Phil Mulder, Oklahoma State University, and Eric Rebek, Oklahoma State University
Many “look-a-like” moths and even red wasps resemble grape root borers (Vitacea polistiformis), making this a difficult pest to monitor. These similar species include dogwood borers, oak borers, and lilac borers. The former two species have relatively clear wings (both fore and hind wings) and many yellow stripes or patches along the top of the abdomen. The lilac borer possesses darker wings, but lacks any yellow patches on the abdomen. Male grape root borers are characterized by the unique presence of four pencil-like tufts on the tip of the abdomen; however, these are probably not retained in sticky trap specimens. Grape root borer also possesses one single yellow stripe across the back, near the base of one of the first abdominal segments. In addition, the grape root borer has a dark forewing and clear hindwing. Grape root borer is found throughout the eastern United States from Pennsylvania and Ohio south but is much more prevalent in southern states.
The damaging stage of grape root borer is the larva, which tunnels into the grape root. Infested roots contain tunnels filled with reddish, sawdust-like frass (excrement), and trunks may be girdled. As with many woodboring pests, damage may not be evident for several years and, once detected, it is often too late to control this pest. Symptoms occur gradually and include yellowing of leaves, smaller leaves and berries, reduced shoot growth, vine dieback, and reduced yield. Diagnosing grape root borer is difficult because these symptoms are also related to attack from pathogens and environmental disorders. Complete diagnosis includes digging up symptomatic vines and inspecting the roots and/or monitoring for the presence of pupal skins around the base of the vine.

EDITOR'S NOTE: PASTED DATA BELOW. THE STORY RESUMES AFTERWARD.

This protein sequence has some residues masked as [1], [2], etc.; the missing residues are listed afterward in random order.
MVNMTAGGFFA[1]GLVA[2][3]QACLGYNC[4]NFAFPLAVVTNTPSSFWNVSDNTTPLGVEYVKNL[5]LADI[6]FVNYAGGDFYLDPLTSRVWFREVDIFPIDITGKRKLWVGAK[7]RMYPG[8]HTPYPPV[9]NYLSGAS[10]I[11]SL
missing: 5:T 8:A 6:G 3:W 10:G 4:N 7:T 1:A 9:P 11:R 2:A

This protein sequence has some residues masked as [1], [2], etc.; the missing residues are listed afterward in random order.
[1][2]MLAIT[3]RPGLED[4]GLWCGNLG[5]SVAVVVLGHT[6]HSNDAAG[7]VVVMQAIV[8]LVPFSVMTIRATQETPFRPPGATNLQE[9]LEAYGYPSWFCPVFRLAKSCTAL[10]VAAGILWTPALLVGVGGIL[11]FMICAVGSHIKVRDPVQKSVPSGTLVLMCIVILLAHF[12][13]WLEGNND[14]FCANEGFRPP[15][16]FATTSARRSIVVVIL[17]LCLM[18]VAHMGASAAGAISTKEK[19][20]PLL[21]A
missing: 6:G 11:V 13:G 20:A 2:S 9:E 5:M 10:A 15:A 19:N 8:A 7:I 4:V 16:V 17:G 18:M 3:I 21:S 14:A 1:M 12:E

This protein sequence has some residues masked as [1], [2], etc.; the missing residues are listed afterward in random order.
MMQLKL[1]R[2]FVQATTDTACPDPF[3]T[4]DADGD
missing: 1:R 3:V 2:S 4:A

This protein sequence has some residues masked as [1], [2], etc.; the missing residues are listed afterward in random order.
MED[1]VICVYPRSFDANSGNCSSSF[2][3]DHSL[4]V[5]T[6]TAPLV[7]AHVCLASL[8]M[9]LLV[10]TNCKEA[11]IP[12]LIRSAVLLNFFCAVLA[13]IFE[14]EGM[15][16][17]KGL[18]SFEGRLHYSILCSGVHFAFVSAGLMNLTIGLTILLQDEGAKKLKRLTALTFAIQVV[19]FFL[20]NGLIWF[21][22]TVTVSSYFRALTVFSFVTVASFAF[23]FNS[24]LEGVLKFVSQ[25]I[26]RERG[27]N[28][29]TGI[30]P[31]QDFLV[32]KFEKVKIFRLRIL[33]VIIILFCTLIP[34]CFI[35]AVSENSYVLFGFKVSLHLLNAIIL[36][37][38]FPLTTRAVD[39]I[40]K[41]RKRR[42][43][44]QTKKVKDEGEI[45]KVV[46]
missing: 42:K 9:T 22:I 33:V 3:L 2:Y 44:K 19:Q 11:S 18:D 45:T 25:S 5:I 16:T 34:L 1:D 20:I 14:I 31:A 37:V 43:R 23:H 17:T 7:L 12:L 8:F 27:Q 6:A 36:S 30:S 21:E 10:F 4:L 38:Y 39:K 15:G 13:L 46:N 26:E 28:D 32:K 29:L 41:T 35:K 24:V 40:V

Grape root borer larvae. Photo on left by James Solomon, USDA Forest Service, Bugwood.org. Photo on right by Clemson University – USDA Cooperative Extension Slide Series, Bugwood.org.
Life Cycle and Control
Flights of this species generally begin in earnest sometime in the middle of July. Female borers lay 300 to 400 eggs on foliage, stems, or the ground. These eggs hatch in about two weeks, with the larvae subsequently tunneling into the soil to feed on the roots for the next 1 1/2 years. Larvae work their way through the root toward the crown. Larvae mature in the early summer of the second year and pupate near the soil surface. Adults emerge 30-45 days later, leaving behind their pupal skins which stick out above ground. Females emit a sex pheromone to attract males, mate, and lay eggs. Adults live only for about 7 days.
The presence of pupal skins above the soil line allows for scouting and control without the use of chemicals. If you find any pupal skins on the soil around the base of the vines, cover the pupae with 6 inches of soil, which effectively aborts emergence. When using pheromone traps to monitor adults, be certain to change the pheromone source once per month. Apply chemical controls two weeks after first moth capture.
Grape Root Borer Pest Management in Florida Vineyards, University of Florida
The Grape Root Borer in Tennessee, University of Tennessee
Field Guide for Integrated Pest Management in Pacific Northwest Vineyards, Washington State University
Reviewed by Elina Coneva, Auburn University and Tim Wiegle, Cornell University